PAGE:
Tags: Retirement | 401k | withdrawing | drawbacks

3 Drawbacks of Withdrawing Money From 401(K)

By    |   Monday, 31 Aug 2015 02:09 AM

The 401(k) is a retirement plan that, like other retirement plans, is best left untouched until you are at retirement age.

Only about half of Americans work at companies that offer 401(k) retirement savings plans, Forbes reported. These plans let employees invest part of their paycheck before taxes. That money can grow tax free until retirement. Then the money will be taxed as income when it is paid out. Many companies offer the added benefit and incentive to employees of matching money the employee saves. This is like getting a small raise.

There are many circumstances in which a saver can take money out of a 401(k) before retirement, taking a personal loan on money they invested, or paying for certain large expenses, like medical bills, education or buying a house. However, there are several drawbacks to withdrawing money from a 401(k).

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1. The IRS Will Take a Big Chunk
Money taken early from a 401(k) gets hit with a double whammy tax burden. The IRS can take 10 percent additional tax as a penalty for taking that money before retirement. The money will also be taxed as income.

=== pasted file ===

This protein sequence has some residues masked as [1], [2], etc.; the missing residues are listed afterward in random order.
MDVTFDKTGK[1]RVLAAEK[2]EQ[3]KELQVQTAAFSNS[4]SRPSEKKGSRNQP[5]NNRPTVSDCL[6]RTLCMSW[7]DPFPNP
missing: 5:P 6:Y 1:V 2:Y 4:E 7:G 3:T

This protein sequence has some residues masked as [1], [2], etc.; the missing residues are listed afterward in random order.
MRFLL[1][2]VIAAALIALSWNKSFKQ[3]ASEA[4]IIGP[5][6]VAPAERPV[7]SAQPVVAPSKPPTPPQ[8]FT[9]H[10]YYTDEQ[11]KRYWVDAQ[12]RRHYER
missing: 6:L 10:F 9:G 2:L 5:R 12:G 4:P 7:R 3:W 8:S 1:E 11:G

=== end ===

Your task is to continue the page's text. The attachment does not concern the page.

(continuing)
2. The Money is Not Growing
Withdrawals from a 401(k) before age 59 ½ are going to be more costly than you expect, CNN Money said. Aside from the early withdrawal penalties and extra taxes, there is a lost opportunity to have that money grow into the nest egg you will need later in life.

3. There are Limits on Loan Payback Times
Many employers will allow an employee to borrow money out of their 401(k) as a low interest loan. However, most plans have a very short pay-back window. In most cases, if you leave your employment for any reason, that money is due immediately, Bankrate said.

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The 401(k) is a retirement plan that, like other retirement plans, is best left untouched until you are at retirement age.
401k, withdrawing, drawbacks
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2015-09-31
Monday, 31 Aug 2015 02:09 AM
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